La Boite Theatre Company’s concluding season of independent theatre includes a new play created by Melbourne-based contemporary ensemble Elbow Room that is both bizarre and ultimately satisfying.

With an imaginative and heady use of prose, music, movement and light The Motion of Light in Water interweaves two storylines (one set in the 1960s, the other in the 22nd Century) that are inspired by the autobiography of African American author Samuel R. Delany and one of Delany’s most celebrated novels, the Nebula Award-winning Babel 17.

Delany wrote science-fiction at a time when the genre was loaded with stereotypes of chiseled-jaw macho white-guy heroes, death-ray gadgetry and gee-whiz futurism. Some of his works have become essential to the history of science fiction. Delany pushed the boundaries of science-fiction – he also questioned conventional thinking about sex and intimacy.

The Motion of Light in Water is soulful but convoluted; an enlivening journey of the human heart that offers an alluring mix of queer sci-fi love story and mind-blowing fantasia, sexual politics and racial tension. This is new and daring storytelling presented by a troupe of six fearless performers playing multiple roles and who are not averse to undressing on stage as they seamlessly transform from one character to the next.

Former Sydney Carriageworks artists-in-residence Elbow Room has won acclaim for creating stories that tweak our intellectual curiosity. The theatre company often uses small spaces to ask big questions – this is exactly what they do in a reduced partitioned space of La Boite’s Roundhouse Theatre. Consequently the technical achievements of production designer Matthew Adey, audio-visual designer Andre Vanderwert and lighting designer Kris Chainey are terrific.

The main set is a simple Cubist-inspired bright-white enclosure representing the space craft captained by Babel 17’s protagonist, the poet and linguist Rydra Wong (Ngoc Phan) who is engaged in an interstellar war with an invading alien that uses language as a weapon. Within the confined corridors encircling the Babel 17 stage set is where the dimly-lit 1960s New York City scenes take place: the cramped tenement of gay African American science-fiction author Samuel R. Delany (Ray Chong-Nee) who is in an interracial and open marriage with Jewish working-class poet Marilyn Hacker (Olivia Monticciolo), and also serves as the squalid Lower East Side haunts where Delany seeks out the kindness and sexual gratification of strangers. Hacker and Delany’s socially unacceptable marriage means they are aliens in their own world.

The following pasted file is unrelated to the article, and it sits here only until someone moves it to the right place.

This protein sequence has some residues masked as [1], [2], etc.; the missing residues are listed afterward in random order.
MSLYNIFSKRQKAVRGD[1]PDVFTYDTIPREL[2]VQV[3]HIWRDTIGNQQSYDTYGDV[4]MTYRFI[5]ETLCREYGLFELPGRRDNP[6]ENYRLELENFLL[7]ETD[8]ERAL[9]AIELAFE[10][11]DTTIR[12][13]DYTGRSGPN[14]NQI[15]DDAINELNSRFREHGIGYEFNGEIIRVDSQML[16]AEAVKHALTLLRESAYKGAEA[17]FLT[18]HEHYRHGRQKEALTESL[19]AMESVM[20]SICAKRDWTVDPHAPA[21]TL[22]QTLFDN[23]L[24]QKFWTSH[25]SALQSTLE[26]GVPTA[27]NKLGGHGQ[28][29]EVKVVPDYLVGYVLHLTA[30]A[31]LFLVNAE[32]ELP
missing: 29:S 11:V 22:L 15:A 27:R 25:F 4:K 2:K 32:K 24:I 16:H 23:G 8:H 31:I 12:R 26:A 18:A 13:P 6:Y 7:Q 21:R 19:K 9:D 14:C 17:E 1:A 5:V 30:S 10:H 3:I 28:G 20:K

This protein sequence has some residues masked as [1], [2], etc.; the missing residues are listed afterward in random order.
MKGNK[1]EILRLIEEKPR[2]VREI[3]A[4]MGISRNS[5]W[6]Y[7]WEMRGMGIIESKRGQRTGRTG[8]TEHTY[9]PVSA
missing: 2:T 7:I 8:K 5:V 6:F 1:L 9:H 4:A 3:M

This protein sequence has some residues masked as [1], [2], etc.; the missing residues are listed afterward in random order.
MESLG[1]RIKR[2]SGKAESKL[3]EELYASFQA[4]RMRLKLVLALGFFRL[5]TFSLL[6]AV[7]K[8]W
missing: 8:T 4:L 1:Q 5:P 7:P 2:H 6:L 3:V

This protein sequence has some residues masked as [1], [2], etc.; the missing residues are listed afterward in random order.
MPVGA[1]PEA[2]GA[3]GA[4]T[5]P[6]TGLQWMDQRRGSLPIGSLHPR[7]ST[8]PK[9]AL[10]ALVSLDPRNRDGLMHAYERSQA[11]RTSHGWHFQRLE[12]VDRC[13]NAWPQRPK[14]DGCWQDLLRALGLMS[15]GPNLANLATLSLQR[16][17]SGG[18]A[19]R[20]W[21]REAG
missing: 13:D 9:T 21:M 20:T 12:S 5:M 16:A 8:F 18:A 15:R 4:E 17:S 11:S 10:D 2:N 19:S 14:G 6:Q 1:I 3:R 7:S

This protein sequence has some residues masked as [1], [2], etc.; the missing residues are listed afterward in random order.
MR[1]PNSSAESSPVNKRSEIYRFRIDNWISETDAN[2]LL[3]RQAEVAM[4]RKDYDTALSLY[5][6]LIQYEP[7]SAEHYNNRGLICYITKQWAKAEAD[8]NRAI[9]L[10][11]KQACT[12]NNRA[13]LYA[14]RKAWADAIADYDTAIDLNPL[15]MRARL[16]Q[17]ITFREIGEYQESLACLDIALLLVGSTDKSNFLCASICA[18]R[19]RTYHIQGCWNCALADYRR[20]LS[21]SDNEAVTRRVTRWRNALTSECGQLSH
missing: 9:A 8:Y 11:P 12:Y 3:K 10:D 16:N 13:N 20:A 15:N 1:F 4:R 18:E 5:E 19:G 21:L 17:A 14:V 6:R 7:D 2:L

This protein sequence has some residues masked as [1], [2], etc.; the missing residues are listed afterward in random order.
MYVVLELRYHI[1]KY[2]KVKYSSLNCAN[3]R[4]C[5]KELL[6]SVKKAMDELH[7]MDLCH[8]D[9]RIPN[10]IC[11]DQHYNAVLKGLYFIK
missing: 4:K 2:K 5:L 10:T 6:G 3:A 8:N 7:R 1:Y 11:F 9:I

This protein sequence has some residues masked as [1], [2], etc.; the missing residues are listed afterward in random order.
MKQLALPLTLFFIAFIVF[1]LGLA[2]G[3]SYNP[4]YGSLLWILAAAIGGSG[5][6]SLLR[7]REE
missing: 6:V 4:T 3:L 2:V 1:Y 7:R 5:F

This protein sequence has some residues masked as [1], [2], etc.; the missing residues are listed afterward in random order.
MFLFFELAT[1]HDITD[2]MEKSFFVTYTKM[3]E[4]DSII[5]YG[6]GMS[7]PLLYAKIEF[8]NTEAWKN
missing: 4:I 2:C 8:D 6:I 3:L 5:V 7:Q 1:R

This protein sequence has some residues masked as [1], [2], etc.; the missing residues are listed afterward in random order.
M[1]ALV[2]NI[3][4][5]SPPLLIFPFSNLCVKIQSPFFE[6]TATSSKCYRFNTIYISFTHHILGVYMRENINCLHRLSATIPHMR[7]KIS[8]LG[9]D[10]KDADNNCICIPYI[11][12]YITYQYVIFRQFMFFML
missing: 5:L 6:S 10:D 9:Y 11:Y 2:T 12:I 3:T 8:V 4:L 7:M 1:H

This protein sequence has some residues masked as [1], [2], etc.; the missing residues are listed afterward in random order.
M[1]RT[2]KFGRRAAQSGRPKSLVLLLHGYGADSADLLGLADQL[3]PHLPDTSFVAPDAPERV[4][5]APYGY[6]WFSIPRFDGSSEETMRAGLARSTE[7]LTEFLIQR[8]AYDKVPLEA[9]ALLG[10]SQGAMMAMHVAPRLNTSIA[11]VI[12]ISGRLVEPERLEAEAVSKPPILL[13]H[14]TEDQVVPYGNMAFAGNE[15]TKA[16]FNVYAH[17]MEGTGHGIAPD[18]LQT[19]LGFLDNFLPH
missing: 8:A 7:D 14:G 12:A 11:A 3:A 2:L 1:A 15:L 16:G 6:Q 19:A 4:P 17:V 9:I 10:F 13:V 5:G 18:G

With The Motion of Light in Water, Elbow Room sets out to capture the sense of courage generated by Delany’s opus of sci-fi literature by challenging us to let our imaginations soar through space and time. The power of language, its influences on thought and awareness, is a major theme threading the two storylines together and director Marcel Dorney makes a good fist of exploring this and Delany’s ideas of creationism; desire being universal, the very foundation of all life.

All six actors tackle the multiple roles and costume changes with style. Emily Tomlins is the personable narrator Jewel who first invites us into the imagined world of the trailblazing author Delany. She also proves a helpful intergalactic guide when the action time-hops 150 years back and forth. We immediately feel empathy for Chong-Nee’s charismatic portrayal of Delany and Olivia Monticciolo’s contained intensity as Hacker really bubbles to the surface when a drifter (Tom Dent) whom Delany had sex with and then brought back to their NY apartment, starts to flirt with her. Ngoc Phan is strong and confident as the fiercely intelligent starship captain, just as Delany intended – a remarkable female caricature for a sci-fi novel written in 1960s.

The Motion of Light in Water celebrates the power of imagination. What does the future have in store for love and humanity?

The Motion of Light in Water plays at the Roundhouse Theatre until 21 November. For tickets, visit